I wonder how many teachers and schools in LAUSD think that eliminating suspensions for willful defiance has been more helpful than harmful. I really want to see a massive survey of teachers and administrators from LAUSD posing that question. Having counselors, psychologists, and even restorative justice teachers available for students is far better than actually suspending students. That’s obvious. The key to student success is having caring adults available to mentor and counsel them. I bet … Read More

    I wonder how many teachers and schools in LAUSD think that eliminating suspensions for willful defiance has been more helpful than harmful.

    I really want to see a massive survey of teachers and administrators from LAUSD posing that question.

    Having counselors, psychologists, and even restorative justice teachers available for students is far better than actually suspending students. That’s obvious. The key to student success is having caring adults available to mentor and counsel them. I bet the schools mentioned in these articles are wonderful places to teach and learn.

    Unfortunately, many schools do not have the staff and resources available to counsel students who are defiant. At those schools, it’s the teachers and students who suffer from the chaos that is caused when misbehavior does not receive appropriate consequences.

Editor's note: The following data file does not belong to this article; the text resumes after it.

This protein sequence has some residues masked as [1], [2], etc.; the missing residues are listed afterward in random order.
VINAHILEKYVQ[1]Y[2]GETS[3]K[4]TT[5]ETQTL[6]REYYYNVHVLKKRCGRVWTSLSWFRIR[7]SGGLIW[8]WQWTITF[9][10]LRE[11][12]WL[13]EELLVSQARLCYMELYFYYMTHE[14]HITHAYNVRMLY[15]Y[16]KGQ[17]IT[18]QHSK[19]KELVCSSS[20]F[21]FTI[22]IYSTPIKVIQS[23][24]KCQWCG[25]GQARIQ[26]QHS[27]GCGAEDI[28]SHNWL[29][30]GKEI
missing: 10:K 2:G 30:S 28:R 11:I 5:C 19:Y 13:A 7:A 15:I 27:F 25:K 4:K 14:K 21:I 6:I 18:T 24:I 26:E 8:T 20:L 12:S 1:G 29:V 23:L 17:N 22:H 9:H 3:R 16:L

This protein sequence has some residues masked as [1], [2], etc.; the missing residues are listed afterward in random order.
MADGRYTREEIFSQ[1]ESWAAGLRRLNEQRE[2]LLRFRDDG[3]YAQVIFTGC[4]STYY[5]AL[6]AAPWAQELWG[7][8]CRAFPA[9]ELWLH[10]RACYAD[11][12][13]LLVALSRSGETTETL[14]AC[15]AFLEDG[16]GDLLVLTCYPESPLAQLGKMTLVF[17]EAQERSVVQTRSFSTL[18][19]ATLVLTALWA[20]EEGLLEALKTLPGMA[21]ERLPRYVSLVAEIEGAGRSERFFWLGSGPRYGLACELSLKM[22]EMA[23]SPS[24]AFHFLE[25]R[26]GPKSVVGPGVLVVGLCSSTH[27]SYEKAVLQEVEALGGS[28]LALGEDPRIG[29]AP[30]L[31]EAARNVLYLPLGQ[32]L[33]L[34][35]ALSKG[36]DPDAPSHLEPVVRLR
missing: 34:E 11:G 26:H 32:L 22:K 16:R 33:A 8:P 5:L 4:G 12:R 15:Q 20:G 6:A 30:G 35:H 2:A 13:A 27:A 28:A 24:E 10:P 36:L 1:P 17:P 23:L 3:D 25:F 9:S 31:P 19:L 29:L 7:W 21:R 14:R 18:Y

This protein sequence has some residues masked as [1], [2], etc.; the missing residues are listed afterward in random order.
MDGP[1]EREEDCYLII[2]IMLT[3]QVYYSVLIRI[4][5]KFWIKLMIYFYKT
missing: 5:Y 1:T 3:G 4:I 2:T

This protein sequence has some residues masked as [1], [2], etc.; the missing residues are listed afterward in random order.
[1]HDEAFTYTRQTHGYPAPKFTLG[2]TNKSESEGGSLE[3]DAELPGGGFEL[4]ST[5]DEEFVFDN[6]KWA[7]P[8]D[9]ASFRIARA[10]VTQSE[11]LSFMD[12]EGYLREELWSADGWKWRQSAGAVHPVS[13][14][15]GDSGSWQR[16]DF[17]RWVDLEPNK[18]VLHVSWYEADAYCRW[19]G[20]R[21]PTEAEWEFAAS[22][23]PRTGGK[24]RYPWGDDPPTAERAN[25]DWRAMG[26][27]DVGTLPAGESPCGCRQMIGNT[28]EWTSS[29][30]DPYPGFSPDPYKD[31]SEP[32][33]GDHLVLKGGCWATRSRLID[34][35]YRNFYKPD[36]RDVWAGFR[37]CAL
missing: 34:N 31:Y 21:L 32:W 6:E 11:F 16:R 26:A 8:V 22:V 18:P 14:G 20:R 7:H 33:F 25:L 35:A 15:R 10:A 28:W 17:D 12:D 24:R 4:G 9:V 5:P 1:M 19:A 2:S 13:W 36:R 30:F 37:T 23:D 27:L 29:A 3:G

Ms Jones, thank you for sharing your thoughts. Your article is well written and logical, but I wonder how accurate of a picture it paints. I think there is more to the story. I’d like to hear more from the schools and teachers who do not feel these policies are working. And then I’d like to see a comparison or continuum between schools who feel they are or are not working.

    Unfortunately, overall reductions in suspensions and a few anecdotes are not enough evidence to prove that the policies are working.

    I used to work as a teacher at a school district where suspensions were being reduced, but the staff support was not available to give students the support they needed. As a teacher I bent over backwards to try to help support my students, but there were just too many who needed help, and I couldn’t do it anymore.